Neue Galerie im Höhmannhaus is located in the old town of one of the oldest German cities, founded 15 BC, in a house dating back to the beginning of the 17th century, which in 1934 was acquired by the family of the ophthalmologist Höhmann. Ruth Höhmann (1915–2004), the doctor’s only daughter, had decided not to pursue the family profession and studied economics. For four decades from 1947, she led the Bavarian Construction Industry Association. Ruth gave the lower floor of her house, where her father’s clinic operated, to a gallery of contemporary art, while she was still alive. After her death, Ms Höhmann not only left € 4 million for Augsburg Hospital but also gifted the entire large four-storey building to the city to be used for cultural purposes.

Thomas Elsen, who remembers Ruth very well, said that this singular lady never went to openings of the exhibitions as she did not like the crowd, but made sure to see all the exhibitions later and discuss them in detail with the gallery manager. “Ruth was rather short, but you never thought that the huge apartment above the gallery – over 300 square metres – was too big for her. It seemed to offer just the amount of space she needed. I think Ruth would have really liked Patricija’s exhibition. Somehow, she continues to visit the gallery,” the gallery manager shared some stories of the old house.

Lithuanian cultural events in Bavaria continued throughout autumn

On 7 October, an evening of contemporary Lithuanian poetry with Aušra Kaziliūnaitė, Giedrė Kazlauskaitė, Marius Burokas and Tomas Venclova took place at the Munich poetry library Lyrik Kabinett. That same day, the Nuremberg Pop Festival featured live streams of performances by the Lithuanian bands shishi, Afrodelic, Timid Kooky and Junior A.

At the end of October, Arturas Bumšteinas presented his new piece at the media art festival LAB30 in Augsburg. The programme of the Lithuanian cultural season in Bavaria also included the residence of playwright Birutė Kapustinskaitė at the Residenz Theatre in Munich.

In November, the final events of the Lithuanian cultural season took place for three days at the Blaibach Concert Hall. The contemporary music ensemble Synaesthesis, which has won the prestigious Bavarian Prize, the special Ernst von Siemens ensemble prize, performed the Lithuanian composer Žibuoklė Martinaitytė’s piece The Hadal Zone, which the composer was writing while residing in Blaibach this summer.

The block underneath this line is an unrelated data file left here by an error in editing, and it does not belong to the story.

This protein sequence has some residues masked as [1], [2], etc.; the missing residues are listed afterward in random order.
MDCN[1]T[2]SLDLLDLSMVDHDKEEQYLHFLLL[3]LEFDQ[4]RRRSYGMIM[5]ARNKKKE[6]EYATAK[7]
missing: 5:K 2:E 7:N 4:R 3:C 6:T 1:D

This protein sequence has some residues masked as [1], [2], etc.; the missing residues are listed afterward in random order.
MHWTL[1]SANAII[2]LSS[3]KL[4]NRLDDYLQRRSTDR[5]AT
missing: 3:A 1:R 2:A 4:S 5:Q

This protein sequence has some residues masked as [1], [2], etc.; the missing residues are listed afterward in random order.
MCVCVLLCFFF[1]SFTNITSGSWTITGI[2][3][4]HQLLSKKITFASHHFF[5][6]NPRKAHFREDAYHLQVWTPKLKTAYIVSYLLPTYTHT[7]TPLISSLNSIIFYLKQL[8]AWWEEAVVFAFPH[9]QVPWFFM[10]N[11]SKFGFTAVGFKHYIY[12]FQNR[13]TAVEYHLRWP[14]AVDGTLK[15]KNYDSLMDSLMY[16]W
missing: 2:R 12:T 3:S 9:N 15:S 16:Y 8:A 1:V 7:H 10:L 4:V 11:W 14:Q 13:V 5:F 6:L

In the lobby of the Blaibach Concert Hall, the exhibition Ancient Woods by G. Česonis was opened. For this show, the photographer captured the oldest trees in the forests of Kaunas vicinity and during his summer residence in Blaibach, following his vision of the impenetrable forests that once connected Lithuania and Bavaria. The Lithuanian chamber choir Aidija compared Lithuanian and German choral culture, and in another event, accordionist Martynas Levickis performed a programme of a wide stylistic range.

The project Without Distance: Lithuanian Cultural Season in Bavaria 2021 (Ohne Distanz – Litauische Kultur in Bayern 2021) initiated by the Lithuanian Cultural Attaché in Germany is organised by the Lithuanian Culture Institute and funded by the Lithuanian Ministry of Culture. Partners: the Lithuanian Embassy in Germany and Bavarian cultural organisations.

More information: Communication Coordinator Vlada Kalpokaitė-Kručkauskienė,, Lithuanian Culture Institute

More images from the opening of Patricija Jurkšaitytė’s exhibition can be found here: